Ethics Reporting in Biospecimen and Genetic Research: Current Practice and Suggestions for Changes
Modern approaches for research with human biospecimens employ a variety of substantially different types of ethics approval and informed consent. In most cases, standard ethics reporting such as “consent and approval was obtained” is no longer meaningful. A structured analysis of 120 biospecimen studies recently published in top journals revealed that more than 85% reported on consent and approval, but in more than 90% of cases, this reporting was insufficient and thus potentially misleading. Editorial policies, reporting guidelines, and material transfer agreements should include recommendations for meaningful ethics reporting in biospecimen research. Meaningful ethics reporting is possible without higher word counts and could support public trust as well as networked research.
Chin, W. W. L., Wieschowski, S., Prokein, J., Illig, T., & Strech, D. (2016). Ethics Reporting in Biospecimen and Genetic Research: Current Practice and Suggestions for Changes. PLoS Biology, 14(8), e1002521. http://doi.org/10.1371/journal.pbio.1002521
Perspective: What’s Wrong with Human/Nonhuman Chimera Research?
The National Institutes of Health (NIH) is poised to lift its funding moratorium on research involving chimeric human/nonhuman embryos, pending further consideration by an NIH steering committee. The kinds of ethical concerns that seem to underlie this research and chimera research more generally can be adequately addressed.
Hyun I (2016) What’s Wrong with Human/ Nonhuman Chimera Research? PLoS Biol 14(8): e1002535. doi:10.1371/journal.pbio.1002535
Equal work for unequal pay: the gender reimbursement gap for healthcare providers in the United States
ABSTRACT Introduction Gender disparities in income continue to exist, and many studies have quantified the gap between male and female workers. These studies paint an incomplete picture of gender income disparity because of their reliance on notoriously inaccurate or incomplete surveys. We quantified gender reimbursement disparity between female and male healthcare providers using objective, non-self-reported data and attempted to adjust the disparity against commonly held beliefs as to why it exists. Methods We analysed over three million publicly available Medicare reimbursement claims for calendar year 2012 and compared the reimbursements received by male and female healthcare providers in 13 medical specialties. We adjusted these reimbursement totals against how hard providers worked, how productive each provider was, and their level of experience. We calculated a reimbursement differential between male and female providers by primary medical specialty. Results The overall adjusted reimbursement differential against female providers was −US$18 677.23 (95% CI −US$19 301.94 to −US$18 052.53). All 13 specialties displayed a negative reimbursement differential against female providers. Only two specialties had reimbursement differentials that were not statistically significant. Conclusions After adjustment for how hard a physician works, his/her years of experience and his/her productivity, female healthcare providers are still reimbursed less than male providers. Using objective, non-survey data will provide a more accurate understanding of this reimbursement inequity and perhaps lead the medical profession (as a whole) towards a solution that can reverse this decades-old injustice.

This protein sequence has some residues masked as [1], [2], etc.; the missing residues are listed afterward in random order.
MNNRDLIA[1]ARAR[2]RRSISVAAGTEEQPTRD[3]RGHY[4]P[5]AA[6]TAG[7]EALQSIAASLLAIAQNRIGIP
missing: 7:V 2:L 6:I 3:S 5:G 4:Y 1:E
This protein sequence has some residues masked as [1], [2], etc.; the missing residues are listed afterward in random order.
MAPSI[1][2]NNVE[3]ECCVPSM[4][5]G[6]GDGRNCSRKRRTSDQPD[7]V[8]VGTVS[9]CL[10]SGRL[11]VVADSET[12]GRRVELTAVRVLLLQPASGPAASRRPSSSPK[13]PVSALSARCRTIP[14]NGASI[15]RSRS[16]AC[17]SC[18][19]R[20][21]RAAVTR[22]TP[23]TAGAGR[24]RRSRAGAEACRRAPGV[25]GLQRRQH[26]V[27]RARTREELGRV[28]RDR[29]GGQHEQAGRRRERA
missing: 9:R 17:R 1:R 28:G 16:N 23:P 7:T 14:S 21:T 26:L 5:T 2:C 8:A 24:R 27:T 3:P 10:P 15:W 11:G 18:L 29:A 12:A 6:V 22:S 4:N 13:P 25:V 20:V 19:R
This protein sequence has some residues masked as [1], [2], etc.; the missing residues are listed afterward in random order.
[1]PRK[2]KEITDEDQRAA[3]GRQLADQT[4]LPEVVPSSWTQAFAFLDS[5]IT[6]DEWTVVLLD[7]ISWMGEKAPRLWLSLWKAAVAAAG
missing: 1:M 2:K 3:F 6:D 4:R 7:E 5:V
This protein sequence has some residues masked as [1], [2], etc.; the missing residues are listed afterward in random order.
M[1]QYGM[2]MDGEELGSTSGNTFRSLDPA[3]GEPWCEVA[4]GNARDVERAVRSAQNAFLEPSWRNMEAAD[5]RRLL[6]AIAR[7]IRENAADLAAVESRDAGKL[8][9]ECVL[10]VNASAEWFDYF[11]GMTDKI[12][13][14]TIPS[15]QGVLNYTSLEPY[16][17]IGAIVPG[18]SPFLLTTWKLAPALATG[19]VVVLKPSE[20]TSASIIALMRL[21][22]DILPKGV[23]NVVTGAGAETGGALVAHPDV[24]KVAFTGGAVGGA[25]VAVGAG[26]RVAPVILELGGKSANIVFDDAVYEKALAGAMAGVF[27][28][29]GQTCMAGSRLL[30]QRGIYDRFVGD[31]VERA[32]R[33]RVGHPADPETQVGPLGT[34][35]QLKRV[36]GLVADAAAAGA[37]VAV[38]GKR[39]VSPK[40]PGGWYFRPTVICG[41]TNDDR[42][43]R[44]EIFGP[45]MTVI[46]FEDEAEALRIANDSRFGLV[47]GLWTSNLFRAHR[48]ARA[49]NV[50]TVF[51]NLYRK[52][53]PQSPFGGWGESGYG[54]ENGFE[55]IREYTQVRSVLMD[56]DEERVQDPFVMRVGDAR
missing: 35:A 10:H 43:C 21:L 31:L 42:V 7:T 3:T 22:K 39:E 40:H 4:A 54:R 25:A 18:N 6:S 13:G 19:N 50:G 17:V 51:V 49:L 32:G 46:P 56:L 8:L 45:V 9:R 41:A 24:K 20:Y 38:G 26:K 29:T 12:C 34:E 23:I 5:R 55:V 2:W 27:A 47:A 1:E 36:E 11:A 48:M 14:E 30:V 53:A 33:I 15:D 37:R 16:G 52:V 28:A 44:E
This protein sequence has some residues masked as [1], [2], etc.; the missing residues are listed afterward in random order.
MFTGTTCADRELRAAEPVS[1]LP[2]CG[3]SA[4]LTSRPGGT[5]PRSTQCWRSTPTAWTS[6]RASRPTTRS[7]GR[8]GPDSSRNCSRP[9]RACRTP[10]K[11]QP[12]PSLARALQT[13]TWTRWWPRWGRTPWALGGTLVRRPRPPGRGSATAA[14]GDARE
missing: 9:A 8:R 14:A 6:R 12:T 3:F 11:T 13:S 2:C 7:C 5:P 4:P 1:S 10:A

Desai T, et al. Postgrad Med J 2016;0:1–5. doi:10.1136/postgradmedj-2016-134094 1
Original article PGMJ Online First, published on August 15, 2016 as 10.1136/postgradmedj-2016-134094
Produced by BMJ Publishing Group
Finding the Why, Changing the How: Improving the Mental Health of Medical Students, Residents, and Physicians
The poor mental health of residents, characterized by high rates of burnout, depression, and suicidal ideation, is a growing concern in graduate medical education. Research is needed to gain a deeper understanding of the sources of distress as well as the sources of sustenance in residency training. The study by Mata and colleagues contributes significantly to this understanding. In addition to this line of research, however, studies are needed that assess the impact of interventions to help residents deal more effectively with the stress of training and find meaning in their work. Given the stresses of residency training, this approach may not make a dramatic difference in mental health outcomes. Efforts directed at changing the educational and clinical environments are also needed to reduce unnecessary stressors and create more positive settings for learning and clinical care. Since 2011, Saint Louis University School of Medicine has been pursuing a multipronged strategy to address these issues in the preclinical years. These efforts have led to dramatic decreases in depression and anxiety symptoms in students. An essential component of these interventions is the ongoing measurement of mental health outcomes across all four years of the curriculum. Leaders of residency programs, medical schools, and hospitals need to have the courage to measure these kinds of outcomes to spur change and track the efficacy of programs.
Slavin, Stuart J. MD, MEd; Chibnall, John T. PhD
Issue: Volume 91(9), September 2016, p 1194-1196
Copyright: (C) 2016 by the Association of American Medical Colleges